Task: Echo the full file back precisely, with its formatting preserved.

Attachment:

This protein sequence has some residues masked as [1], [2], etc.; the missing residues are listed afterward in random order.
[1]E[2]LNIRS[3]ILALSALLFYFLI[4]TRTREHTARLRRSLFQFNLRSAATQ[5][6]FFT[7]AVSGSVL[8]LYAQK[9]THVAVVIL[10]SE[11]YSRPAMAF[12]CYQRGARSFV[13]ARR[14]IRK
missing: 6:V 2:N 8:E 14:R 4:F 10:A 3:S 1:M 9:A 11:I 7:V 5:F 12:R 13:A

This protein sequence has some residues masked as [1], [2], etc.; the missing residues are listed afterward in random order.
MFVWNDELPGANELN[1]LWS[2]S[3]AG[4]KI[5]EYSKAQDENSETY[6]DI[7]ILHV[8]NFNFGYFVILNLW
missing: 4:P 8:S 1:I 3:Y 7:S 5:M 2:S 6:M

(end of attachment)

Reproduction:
This protein sequence has some residues masked as [1], [2], etc.; the missing residues are listed afterward in random order.
[1]E[2]LNIRS[3]ILALSALLFYFLI[4]TRTREHTARLRRSLFQFNLRSAATQ[5][6]FFT[7]AVSGSVL[8]LYAQK[9]THVAVVIL[10]SE[11]YSRPAMAF[12]CYQRGARSFV[13]ARR[14]IRK
missing: 6:V 2:N 8:E 14:R 4:F 10:A 3:S 1:M 9:A 11:I 7:V 5:F 12:R 13:A

This protein sequence has some residues masked as [1], [2], etc.; the missing residues are listed afterward in random order.
MFVWNDELPGANELN[1]LWS[2]S[3]AG[4]KI[5]EYSKAQDENSETY[6]DI[7]ILHV[8]NFNFGYFVILNLW
missing: 4:P 8:S 1:I 3:Y 7:S 5:M 2:S 6:M